So, this fall, I’m putting that to use. Beneath the radiant barrier above is a small patch of lettuce. So far, practice validates theory. My lettuce is still alive despite a couple of frosts so far this week. I hope to grow that lettuce — albeit slowly (Post #G21-055) — into December.
In the end, I’m not sure this is any less effort than a hoop-house style greenhouse, set atop the bed. (PVC pipes bent into semi-circles, anchored to the ground, and covered with clear plastic sheet.) But I already own the pieces of radiant barrier, cut to size. So radiant barrier it is. It works.
Final harvest before winter: Peppers and other stragglers.
With frost coming, I did that garden ritual of picking absolutely everything that was left in the garden. That yielded the artfully arranged jumble you see above. Or the more orderly view of the same pile, below.
This year, overwhelmingly, what was left was peppers. Green to the left, banana to the right, cayenne at the top. (The cayennes are green, but in theory they will turn red now that they’ve been picked.)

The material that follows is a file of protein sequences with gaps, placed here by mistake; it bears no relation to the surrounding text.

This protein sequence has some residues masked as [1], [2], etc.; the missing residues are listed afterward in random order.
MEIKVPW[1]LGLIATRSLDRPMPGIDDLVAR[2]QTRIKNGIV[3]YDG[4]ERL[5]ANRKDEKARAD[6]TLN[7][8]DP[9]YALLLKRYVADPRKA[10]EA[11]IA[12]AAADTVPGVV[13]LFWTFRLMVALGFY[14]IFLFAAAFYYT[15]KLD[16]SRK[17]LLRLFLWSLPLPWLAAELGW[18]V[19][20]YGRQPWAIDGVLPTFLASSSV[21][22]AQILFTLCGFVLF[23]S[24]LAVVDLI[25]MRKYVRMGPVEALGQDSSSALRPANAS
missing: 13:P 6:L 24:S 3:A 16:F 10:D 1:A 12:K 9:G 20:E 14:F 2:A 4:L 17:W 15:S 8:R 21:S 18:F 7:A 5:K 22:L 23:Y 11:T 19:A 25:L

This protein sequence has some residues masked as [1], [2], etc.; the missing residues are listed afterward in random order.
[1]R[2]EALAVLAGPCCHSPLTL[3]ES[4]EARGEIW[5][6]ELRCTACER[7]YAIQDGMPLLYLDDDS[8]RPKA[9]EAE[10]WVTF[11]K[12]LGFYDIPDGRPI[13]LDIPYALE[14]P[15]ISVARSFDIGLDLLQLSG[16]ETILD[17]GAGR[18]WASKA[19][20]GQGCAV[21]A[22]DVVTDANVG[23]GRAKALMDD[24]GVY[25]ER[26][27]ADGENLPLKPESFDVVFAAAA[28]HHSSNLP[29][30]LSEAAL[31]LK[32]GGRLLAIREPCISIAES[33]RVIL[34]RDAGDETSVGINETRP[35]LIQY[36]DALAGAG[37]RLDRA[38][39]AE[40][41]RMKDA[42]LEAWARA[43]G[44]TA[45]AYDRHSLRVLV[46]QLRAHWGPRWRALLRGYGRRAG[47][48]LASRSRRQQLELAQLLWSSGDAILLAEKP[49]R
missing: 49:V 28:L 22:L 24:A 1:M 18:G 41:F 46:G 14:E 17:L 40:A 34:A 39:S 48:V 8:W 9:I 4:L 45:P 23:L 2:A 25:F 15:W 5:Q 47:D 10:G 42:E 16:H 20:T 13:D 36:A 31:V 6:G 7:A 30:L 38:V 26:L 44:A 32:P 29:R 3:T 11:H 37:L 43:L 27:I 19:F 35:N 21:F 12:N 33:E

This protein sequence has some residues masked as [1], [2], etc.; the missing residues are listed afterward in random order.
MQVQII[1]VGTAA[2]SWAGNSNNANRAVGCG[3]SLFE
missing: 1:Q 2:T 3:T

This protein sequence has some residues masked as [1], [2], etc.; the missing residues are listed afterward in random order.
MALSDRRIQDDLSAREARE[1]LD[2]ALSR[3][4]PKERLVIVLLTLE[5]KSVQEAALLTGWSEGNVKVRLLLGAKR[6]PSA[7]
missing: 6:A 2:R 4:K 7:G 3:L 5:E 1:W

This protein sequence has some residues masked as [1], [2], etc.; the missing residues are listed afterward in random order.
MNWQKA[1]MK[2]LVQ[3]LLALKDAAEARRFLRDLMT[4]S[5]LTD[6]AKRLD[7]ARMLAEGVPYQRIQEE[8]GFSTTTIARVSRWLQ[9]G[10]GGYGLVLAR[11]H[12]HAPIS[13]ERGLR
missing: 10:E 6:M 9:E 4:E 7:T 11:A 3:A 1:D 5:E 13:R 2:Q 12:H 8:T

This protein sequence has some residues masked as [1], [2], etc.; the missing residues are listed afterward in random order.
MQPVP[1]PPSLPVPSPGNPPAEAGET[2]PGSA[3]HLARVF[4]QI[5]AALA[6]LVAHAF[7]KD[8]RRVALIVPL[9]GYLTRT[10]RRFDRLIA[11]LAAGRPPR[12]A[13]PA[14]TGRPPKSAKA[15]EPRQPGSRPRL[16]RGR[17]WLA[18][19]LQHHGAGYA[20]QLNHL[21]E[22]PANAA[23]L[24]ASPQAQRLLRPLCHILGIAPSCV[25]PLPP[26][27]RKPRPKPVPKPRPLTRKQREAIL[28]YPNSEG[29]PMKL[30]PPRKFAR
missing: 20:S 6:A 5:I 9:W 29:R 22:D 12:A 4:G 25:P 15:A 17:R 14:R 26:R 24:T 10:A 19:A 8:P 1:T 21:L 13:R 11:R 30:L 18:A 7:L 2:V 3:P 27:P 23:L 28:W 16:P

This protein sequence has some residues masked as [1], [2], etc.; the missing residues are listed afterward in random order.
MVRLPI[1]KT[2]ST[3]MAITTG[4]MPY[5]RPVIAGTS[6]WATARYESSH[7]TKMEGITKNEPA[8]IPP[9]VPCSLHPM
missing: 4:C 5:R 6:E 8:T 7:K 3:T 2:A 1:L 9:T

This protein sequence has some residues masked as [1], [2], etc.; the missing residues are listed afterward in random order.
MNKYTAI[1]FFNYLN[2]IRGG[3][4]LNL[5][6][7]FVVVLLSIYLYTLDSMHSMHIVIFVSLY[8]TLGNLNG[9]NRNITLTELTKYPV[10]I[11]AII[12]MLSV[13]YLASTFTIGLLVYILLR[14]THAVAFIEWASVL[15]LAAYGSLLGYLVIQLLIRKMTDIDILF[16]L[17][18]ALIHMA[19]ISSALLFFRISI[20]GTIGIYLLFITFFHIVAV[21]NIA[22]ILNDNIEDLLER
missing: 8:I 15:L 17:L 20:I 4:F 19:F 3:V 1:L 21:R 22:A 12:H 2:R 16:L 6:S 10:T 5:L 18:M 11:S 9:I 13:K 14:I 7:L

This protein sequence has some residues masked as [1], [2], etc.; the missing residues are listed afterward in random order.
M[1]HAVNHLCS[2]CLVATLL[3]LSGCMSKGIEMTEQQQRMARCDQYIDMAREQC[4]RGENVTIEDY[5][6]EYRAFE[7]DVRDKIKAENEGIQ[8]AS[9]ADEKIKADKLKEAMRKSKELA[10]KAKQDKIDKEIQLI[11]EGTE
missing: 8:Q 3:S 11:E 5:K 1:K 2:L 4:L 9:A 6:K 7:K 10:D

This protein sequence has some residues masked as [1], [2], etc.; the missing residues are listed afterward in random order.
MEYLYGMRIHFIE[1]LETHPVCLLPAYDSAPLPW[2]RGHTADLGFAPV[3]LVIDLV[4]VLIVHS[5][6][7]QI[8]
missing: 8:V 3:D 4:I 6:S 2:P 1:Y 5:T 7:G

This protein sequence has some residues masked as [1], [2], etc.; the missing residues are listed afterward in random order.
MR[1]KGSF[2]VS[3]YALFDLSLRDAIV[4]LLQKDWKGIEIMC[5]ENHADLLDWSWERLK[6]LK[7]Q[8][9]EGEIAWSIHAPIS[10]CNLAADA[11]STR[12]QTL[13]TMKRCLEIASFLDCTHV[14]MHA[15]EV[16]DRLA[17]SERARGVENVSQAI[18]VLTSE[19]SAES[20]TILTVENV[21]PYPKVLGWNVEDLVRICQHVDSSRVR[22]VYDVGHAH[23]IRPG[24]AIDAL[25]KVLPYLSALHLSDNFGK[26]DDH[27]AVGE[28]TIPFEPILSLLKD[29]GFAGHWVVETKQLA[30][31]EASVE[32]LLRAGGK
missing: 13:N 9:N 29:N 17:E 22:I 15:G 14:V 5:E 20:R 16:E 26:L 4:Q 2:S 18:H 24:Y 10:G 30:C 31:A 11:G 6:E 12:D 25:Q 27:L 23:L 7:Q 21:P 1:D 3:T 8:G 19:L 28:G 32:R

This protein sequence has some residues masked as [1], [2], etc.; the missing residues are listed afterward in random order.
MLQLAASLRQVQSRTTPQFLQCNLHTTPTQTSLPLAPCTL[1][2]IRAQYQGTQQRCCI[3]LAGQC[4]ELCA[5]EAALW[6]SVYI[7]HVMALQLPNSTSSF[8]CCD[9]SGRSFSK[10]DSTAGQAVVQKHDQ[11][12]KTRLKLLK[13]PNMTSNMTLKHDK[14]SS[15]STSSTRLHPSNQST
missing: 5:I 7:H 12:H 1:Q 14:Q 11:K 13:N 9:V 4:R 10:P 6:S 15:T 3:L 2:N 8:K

I’m ambivalent about peppers. They don’t produce a lot of calories. But they pickle well, they’re OK in salads, and they have the outstanding advantage of taking care of themselves. Nothing around here seems to bother them much.
The lesson learned here is that I didn’t start out to have a pepper-heavy garden. With the exception of the eggplant and beans, these are the long-term survivors of what I planted back in the spring/early summer. With the lesson being that if I’m aiming for the best yield per unit of effort, maybe I need to change my attitude toward a family of produce that manages to last the whole year with no effort on my part.
Concluding remarks for the 2021 gardening year.
At the end of 2021, the only things left growing are some lettuce, and some garlic that I planted for harvest next year. So now’s a good time to recap and tentatively plan for what I’ll grow next year.
Non-food crops: Sunflowers, marigolds, zinnias. These are nice for taking up the odd corners of the garden and attracting bees. Zero upkeep other than watering the sunflowers in the driest part of the year. The sunflowers require serious deer deterrents. But they look nice, they feed the bird and the bees. So why not grow them again.